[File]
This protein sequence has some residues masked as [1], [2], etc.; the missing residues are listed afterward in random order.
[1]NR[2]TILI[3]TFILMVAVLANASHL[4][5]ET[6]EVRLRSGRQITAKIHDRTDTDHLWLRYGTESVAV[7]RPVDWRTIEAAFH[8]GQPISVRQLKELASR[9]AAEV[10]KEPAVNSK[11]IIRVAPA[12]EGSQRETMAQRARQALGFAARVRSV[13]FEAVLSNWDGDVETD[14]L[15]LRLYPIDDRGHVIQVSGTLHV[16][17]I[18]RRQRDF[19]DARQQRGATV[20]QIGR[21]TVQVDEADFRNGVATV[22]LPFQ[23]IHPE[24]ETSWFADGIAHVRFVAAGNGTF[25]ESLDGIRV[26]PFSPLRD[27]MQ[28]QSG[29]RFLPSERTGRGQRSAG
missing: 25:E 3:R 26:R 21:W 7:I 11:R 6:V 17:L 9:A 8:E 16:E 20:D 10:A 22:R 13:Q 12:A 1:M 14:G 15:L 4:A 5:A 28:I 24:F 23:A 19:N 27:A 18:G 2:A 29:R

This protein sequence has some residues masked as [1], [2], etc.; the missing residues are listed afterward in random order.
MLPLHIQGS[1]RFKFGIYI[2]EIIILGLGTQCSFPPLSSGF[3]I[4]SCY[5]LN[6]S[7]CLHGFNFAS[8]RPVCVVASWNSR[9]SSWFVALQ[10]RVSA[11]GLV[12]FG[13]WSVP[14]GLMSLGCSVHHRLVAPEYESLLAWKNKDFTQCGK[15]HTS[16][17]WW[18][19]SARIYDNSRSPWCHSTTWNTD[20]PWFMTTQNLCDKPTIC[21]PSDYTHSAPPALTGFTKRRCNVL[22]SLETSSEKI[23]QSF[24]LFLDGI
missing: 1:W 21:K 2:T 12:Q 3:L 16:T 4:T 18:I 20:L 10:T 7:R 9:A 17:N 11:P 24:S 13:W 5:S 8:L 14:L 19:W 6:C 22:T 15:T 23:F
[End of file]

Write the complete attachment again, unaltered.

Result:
This protein sequence has some residues masked as [1], [2], etc.; the missing residues are listed afterward in random order.
[1]NR[2]TILI[3]TFILMVAVLANASHL[4][5]ET[6]EVRLRSGRQITAKIHDRTDTDHLWLRYGTESVAV[7]RPVDWRTIEAAFH[8]GQPISVRQLKELASR[9]AAEV[10]KEPAVNSK[11]IIRVAPA[12]EGSQRETMAQRARQALGFAARVRSV[13]FEAVLSNWDGDVETD[14]L[15]LRLYPIDDRGHVIQVSGTLHV[16][17]I[18]RRQRDF[19]DARQQRGATV[20]QIGR[21]TVQVDEADFRNGVATV[22]LPFQ[23]IHPE[24]ETSWFADGIAHVRFVAAGNGTF[25]ESLDGIRV[26]PFSPLRD[27]MQ[28]QSG[29]RFLPSERTGRGQRSAG
missing: 25:E 3:R 26:R 21:W 7:I 11:R 6:V 17:L 9:A 8:E 16:E 20:D 10:A 22:R 13:Q 12:A 1:M 14:G 15:L 4:A 5:A 28:I 24:F 23:A 19:N 27:A 18:G 2:A 29:R

This protein sequence has some residues masked as [1], [2], etc.; the missing residues are listed afterward in random order.
MLPLHIQGS[1]RFKFGIYI[2]EIIILGLGTQCSFPPLSSGF[3]I[4]SCY[5]LN[6]S[7]CLHGFNFAS[8]RPVCVVASWNSR[9]SSWFVALQ[10]RVSA[11]GLV[12]FG[13]WSVP[14]GLMSLGCSVHHRLVAPEYESLLAWKNKDFTQCGK[15]HTS[16][17]WW[18][19]SARIYDNSRSPWCHSTTWNTD[20]PWFMTTQNLCDKPTIC[21]PSDYTHSAPPALTGFTKRRCNVL[22]SLETSSEKI[23]QSF[24]LFLDGI
missing: 1:W 21:K 2:T 12:Q 3:L 16:T 4:T 18:I 20:L 10:T 7:R 9:A 17:N 11:P 24:S 13:W 5:S 8:L 14:L 19:W 6:C 22:T 15:T 23:F